Kitces & Carl Ep 13: The Better Way To Send Market (And Other) Commentary Emails To Clients

“Michael Kitces and financial advisor communication expert Carl Richards sit down to discuss why it’s important to send regular commentary, provide a specific example of an easy and effective way to let clients know that you are thinking about them and their challenges, and why it matters so much that it ultimately comes from you (versus any number of white-labeled, off-the-shelf offerings).”

Click here to check it out!


Christine Hudek
Think Twice about Equity Indexed Annuities

By Rich Todd, Managing Principal, CEO and Jared Martin, CFP®, AIF, Vice President

Equity-Indexed Annuities (EIAs) are complicated financial products with considerable disadvantages. However, EIAs are often sold by annuity salespeople who may be motivated by sizable commissions, rather than their client’s best interest.  It has become increasingly clear to us at Innovest that many people who have invested in these products will not receive what they expect.  In this article, we will review EIAs and how their earnings are calculated, explore the issues that arise from salesperson compensation, and examine a recent case study.

What is an Equity Index Annuity?

With an annuity, you exchange a certain amount of principal up front for payouts by an insurance company in retirement. The payouts for EIAs, sometimes called “index annuities”, are somewhat based on the performance of an equities index, like the S&P 500. If stock prices rise during a specific time period, EIA owners receive an interest rate based on the partial rise in stocks. If stocks fall, EIA owners earn a minimum interest rate. FINRA (the Financial Industry Regulatory Authority) describes EIAs as “having characteristics of both fixed and variable annuities. Their return varies more than a fixed annuity. EIAs offer a minimum guaranteed interest rate combined with an interest rate linked to a market index.”

How are earnings for EIAs calculated?

Earnings for EIAs are calculated somewhat differently than traditional annuities.  Generally, the insurance company that sells the EIA will declare an index participation rate—or a percentage of the index’s gain—that is promised to the annuity owner.  If the participation rate is 80%, the investor will be credited with 80% of the index return. Also, many EIAs have a maximum cap that limits how much gain can be received over a defined time period  Importantly, dividends are typically not included in the return calculation of the index. Dividends are a key component in total market return and help to reduce volatility.  The exclusion of dividends is a real cost to the investor.  The recent S&P 500 dividend rate is 2%. As Ethan Schwartz of The National states, “the S&P 500 isn’t’ travelling at full speed” when dividends are excluded.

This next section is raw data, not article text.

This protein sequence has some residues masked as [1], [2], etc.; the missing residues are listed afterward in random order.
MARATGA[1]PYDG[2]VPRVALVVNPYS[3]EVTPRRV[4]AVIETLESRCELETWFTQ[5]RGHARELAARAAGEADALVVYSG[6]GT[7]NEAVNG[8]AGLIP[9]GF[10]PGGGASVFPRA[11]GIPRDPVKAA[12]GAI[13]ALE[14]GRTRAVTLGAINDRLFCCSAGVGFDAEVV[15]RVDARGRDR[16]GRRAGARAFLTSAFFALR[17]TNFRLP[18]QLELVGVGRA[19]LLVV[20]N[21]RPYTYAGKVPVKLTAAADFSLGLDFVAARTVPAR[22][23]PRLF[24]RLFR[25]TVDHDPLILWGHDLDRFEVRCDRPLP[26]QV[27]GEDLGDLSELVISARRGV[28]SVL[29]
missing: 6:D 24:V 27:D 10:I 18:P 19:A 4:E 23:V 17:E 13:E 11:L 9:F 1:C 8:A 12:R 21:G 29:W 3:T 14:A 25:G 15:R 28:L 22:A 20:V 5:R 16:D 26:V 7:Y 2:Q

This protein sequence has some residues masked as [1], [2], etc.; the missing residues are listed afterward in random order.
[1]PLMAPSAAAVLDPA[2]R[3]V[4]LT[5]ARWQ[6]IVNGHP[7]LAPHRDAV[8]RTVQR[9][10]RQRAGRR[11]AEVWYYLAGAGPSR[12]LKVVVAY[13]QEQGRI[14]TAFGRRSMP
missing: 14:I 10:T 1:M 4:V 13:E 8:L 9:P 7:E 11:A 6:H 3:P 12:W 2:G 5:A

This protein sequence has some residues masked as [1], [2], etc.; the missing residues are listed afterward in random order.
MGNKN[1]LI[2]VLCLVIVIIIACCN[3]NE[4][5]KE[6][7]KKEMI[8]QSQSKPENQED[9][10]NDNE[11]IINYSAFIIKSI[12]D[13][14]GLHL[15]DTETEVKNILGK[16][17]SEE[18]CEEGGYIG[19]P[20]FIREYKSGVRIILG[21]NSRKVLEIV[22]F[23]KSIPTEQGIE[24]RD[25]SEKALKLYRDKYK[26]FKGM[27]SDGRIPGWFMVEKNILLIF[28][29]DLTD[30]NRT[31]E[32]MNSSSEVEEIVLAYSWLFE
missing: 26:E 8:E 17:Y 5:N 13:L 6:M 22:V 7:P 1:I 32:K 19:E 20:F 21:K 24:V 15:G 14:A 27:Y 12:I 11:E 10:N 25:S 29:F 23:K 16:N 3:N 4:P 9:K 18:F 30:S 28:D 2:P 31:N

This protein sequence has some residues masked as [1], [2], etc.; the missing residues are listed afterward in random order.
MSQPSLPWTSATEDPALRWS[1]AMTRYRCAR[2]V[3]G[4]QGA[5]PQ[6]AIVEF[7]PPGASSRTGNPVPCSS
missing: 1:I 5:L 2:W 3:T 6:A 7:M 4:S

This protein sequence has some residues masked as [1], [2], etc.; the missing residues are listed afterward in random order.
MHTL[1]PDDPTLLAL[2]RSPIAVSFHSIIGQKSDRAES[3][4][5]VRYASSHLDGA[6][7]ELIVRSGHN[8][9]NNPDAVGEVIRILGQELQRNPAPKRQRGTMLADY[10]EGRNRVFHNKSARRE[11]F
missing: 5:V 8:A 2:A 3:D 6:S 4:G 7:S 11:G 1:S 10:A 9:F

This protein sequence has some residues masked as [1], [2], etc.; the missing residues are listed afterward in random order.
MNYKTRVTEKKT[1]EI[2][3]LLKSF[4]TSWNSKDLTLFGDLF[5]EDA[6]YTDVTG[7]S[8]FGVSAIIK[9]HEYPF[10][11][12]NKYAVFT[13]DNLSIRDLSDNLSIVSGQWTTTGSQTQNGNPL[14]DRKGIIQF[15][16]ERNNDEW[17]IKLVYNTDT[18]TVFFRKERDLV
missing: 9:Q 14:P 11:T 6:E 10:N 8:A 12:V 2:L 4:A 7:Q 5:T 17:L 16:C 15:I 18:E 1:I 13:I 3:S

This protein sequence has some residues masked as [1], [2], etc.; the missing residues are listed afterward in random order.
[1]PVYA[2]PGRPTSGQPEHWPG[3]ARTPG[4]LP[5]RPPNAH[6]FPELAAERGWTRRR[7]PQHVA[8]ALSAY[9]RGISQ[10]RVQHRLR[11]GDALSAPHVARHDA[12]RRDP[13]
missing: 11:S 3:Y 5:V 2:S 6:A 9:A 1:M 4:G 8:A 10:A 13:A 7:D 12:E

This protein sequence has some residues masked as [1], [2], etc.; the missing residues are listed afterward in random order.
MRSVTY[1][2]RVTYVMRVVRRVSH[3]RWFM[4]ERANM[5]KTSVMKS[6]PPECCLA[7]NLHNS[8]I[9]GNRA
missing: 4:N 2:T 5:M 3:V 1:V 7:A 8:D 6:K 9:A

The second component, like a fixed annuity, is the declared rate component. This rate is typically paid  on at least 87.5% of the investment and is usually a 1% to 3% interest rate.

The third component is the “spread” per cost, a deduction against the return, which typically ranges between 1.5% to 3.5%.

Here is the formula:

Index Returns (without dividends) + Declared Rate - Spread = Earnings

How are earnings taxed?

Earnings are deferred until distributed to the annuity owner. Distributions are taxable at ordinary income tax rates.  There is no tax advantage to owning an annuity in a retirement plan or an IRA.

What about the costs?

Spread – 1.5% to 3.5% per year

Dividend elimination – for the S&P 500, it was recently 2%

Surrender charges – if the annuity is sold within the first five to 10 years, the owner pays a charge of 4% to 10%

Salesperson Compensation
The salesperson earns a commission from the spread of the product, either front-loaded with a typical commission of 5% to 10% of investment. The higher the spread, the higher the commission to the salesperson– a significant conflict of interest.  Further, these salespeople are not legal fiduciaries.  Fiduciaries offer advice only in the best interest of their client, while non-fiduciaries do not have this obligation. In addition, the surrender charges are in place primarily to compensate the insurance company for the commission paid to the salesperson.

Two regulatory bodies – the Securities and Exchange Commission (SEC) and the Financial Industry Regulatory Authority (FINRA) -- have offered instructive notices on EIAs.  FINRA, predecessor of  NASD (The National Association of Securities Dealers), has noted:  “NASD is concerned about the way an associated person is marketing and selling unregulated EIAs, and the absence of adequate supervision of these sales practices.  For example, FINRA has heard the following claims:

  • ‘What if the market goes down and you would lose nothing? The market goes up, you gain!’

  • ‘A win/win Investment vehicle’

  • ‘How your retirement funds can have security of principal, higher than CD rates of interest, opportunity for growth (no losses)’

  • ‘Pick up where Social Security leaves off with new tax featured annuities…  featuring… two indexed accounts linked to a popular market index’

  • ‘If you’re looking for upside potential and no market downside, look no further than (name of EIA). This fixed annuity… enables you to make the most of S&P 500 index gains…’

  • ‘Growth potential without market risk’”

According to FINRA, investors are being misled by these sales tactics.

Case Study

A participant in a retirement plan recently took a lump sum distribution out of the plan to invest in an EIA instead of keeping her assets in the plan.  The total investment and recordkeeping costs in the retirement plan were less than 0.70%.  It was explained by the salesperson that there would be “no fees” in the EIA and that it offered protection that she did not have in the plan.

Here were the characteristics of the EIA sold to the participant:

  • Spread cost of 2.25%